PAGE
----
Credit card terminology these days has become rather complicated and credit card users should understand some of the key terms that are used, and exactly how they influence the charges associated with the cards use. Incentive programs, interest rates, compounding methods all combine to make the use of a credit card a potentially costly experience.
The first term that is very important when it comes to credit cards is “Annual Fee”. Some credit card companies charge more then just interest. Some card companies charge a fee, paid annually to the card holder just for the privilege of having the card. This charge is applied to the card, even if the card is not used. This fee may rage any where from $5.00 to $300.00 and is usually only found on credit cards that are tailored to the very high end market.
Another common term used by the credit card companies is “Introductory rate” or “Intro rate”. This term will be found on credit cards that are offering discounted interest rates as an incentive to the buyer to accept on of these cards. Usually this rate is substantially below the regular interest rate charged by the credit card company. Often this rate is valid for a limited time period and once it expires the regular rate applies. Those considering this type of credit card should be very sure that they are aware of what the actual rate on the credit card will be after the offer’s expiry date. It is quite common for people to get trapped by running up a credit card on a large purchase thinking they will pay it off in a short period of time, and then get quite a surprise once the interest rate jumps back to the normally charged rate.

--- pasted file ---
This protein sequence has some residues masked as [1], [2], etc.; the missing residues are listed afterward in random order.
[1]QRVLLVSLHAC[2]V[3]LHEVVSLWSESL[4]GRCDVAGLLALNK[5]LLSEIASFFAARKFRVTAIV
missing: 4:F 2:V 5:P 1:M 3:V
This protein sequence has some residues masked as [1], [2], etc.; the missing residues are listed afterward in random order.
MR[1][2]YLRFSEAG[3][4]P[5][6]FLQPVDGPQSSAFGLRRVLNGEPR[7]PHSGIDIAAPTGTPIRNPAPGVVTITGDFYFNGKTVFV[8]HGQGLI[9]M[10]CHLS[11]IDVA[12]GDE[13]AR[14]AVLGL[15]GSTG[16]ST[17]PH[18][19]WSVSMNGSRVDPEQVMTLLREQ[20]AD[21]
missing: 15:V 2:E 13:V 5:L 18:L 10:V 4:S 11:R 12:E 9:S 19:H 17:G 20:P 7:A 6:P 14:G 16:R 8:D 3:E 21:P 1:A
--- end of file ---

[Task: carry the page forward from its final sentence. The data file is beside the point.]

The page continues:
Many credit card companies encourage users to transfer the charges off their existing credit cards onto those of the new card. Usually this is offered or encouraged when the credit card has a low introductory interest rate. The credit card holder should be very careful and read the fine print to make sure they are not going to be charged a fee for this privilege. Often credit card companies have a “Balance transfer fee” that they charge to their customers when ever they consolidate the balances of all their other cards. This fee is often more money then would be saved by taking advantage of the lower interest rate.
Credit cards are a wonderful and convenient financial tool when they are used wisely. Making sure that the card holder has a complete understanding of the card, will guarantee this financial tool is used properly and the risk of financial hardship will be reduced.